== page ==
Maria Popova of The Marginalian points out the quantity of books available on reading and writing, both advantageous pastimes, is likely to far exceed a single human being’s lifetime. Browse the web and one soon realises the truth of her words. However, she also points out this should not be a barrier to bettering one’s relationship with the written word.
I have always read articles and blogs, not so many books, about the different (vastly so) advice other writers have given over time on how to be a good writer. Recently, I have returned to researching newer guidelines, and re-reading some of the tried and tested.
Apart from some weird and wonderful input from equally weird and wonderful people, the basic rules remain reasonably constant. The magic ingredient is how we, as writers, play with those rules. There lies the key to individuality.
Many well known authors, from all types of background, have passed on their personal do’s and don’ts. The majority of them have a common thread. Some are presented very tongue in cheek, making me smile – now they are good writers, I think!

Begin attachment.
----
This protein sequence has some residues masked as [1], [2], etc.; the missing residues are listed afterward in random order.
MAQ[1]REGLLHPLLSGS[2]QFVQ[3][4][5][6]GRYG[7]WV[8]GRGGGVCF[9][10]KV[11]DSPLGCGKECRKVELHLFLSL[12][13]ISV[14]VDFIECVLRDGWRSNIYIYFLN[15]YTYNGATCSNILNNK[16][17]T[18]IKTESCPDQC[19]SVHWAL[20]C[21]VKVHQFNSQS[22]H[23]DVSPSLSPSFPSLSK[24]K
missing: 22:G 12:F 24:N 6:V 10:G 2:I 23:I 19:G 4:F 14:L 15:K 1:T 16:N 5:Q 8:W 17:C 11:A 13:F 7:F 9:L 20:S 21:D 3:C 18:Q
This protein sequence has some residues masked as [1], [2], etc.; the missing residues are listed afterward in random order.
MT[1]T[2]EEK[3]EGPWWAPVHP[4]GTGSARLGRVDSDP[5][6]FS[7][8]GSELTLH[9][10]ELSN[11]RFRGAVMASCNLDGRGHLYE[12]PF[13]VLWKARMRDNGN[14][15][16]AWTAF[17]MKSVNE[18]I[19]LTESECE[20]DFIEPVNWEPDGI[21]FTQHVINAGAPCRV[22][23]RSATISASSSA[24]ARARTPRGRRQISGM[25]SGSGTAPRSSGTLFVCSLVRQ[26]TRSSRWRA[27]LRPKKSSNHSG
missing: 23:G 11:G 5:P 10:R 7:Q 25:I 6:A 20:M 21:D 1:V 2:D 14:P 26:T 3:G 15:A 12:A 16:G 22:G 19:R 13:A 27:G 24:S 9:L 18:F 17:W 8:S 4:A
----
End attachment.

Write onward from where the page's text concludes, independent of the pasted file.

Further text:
These ‘condensed’ words of advice, in the main, are easy to digest, and uncomplicated to remember. So, why is it not simple to write a masterpiece? Either a novel, or a short story, or a poetic work?
I believe it is because, with all the advice in the world, one has to forge one’s own path. Along the way, the author can introduce into their writing the seed of any bit of heeded advice but must ultimately make it their own, caressing it into the fabric of their work.
Writing is personal. Writing is about what an individual wants to say. Writing is an author being true to his/her self. ‘The Golden Rule of Writing is not about conformity… But write it with intention.’ (Eric Cummings)
So, as writers we need to be purposeful in our craft. Encourage readers to crave our word pictures, persuade them to ingest every morsel, and nourish their imaginations.
Neil Gaiman says ‘Go and make interesting mistakes, make amazing mistakes, make glorious and fantastic mistakes. Break rules. Leave the world more interesting for your being here. Make. Good. Art.’
If this bi-weekly content seems contradictory it is because it is! The reality is to know the rules but know how and when to mould them to give your personal style free reign.
- For more timeless wisdom on writing, see Kurt Vonnegut’s 8 rules for a great story, David Ogilvy’s 10 no-bullshit tips, Henry Miller’s 11 commandments, Jack Kerouac’s 30 beliefs and techniques, John Steinbeck’s 6 pointers, and Susan Sontag’s synthesized learnings.
- The One Golden Rule of Writing That You Can’t Ignore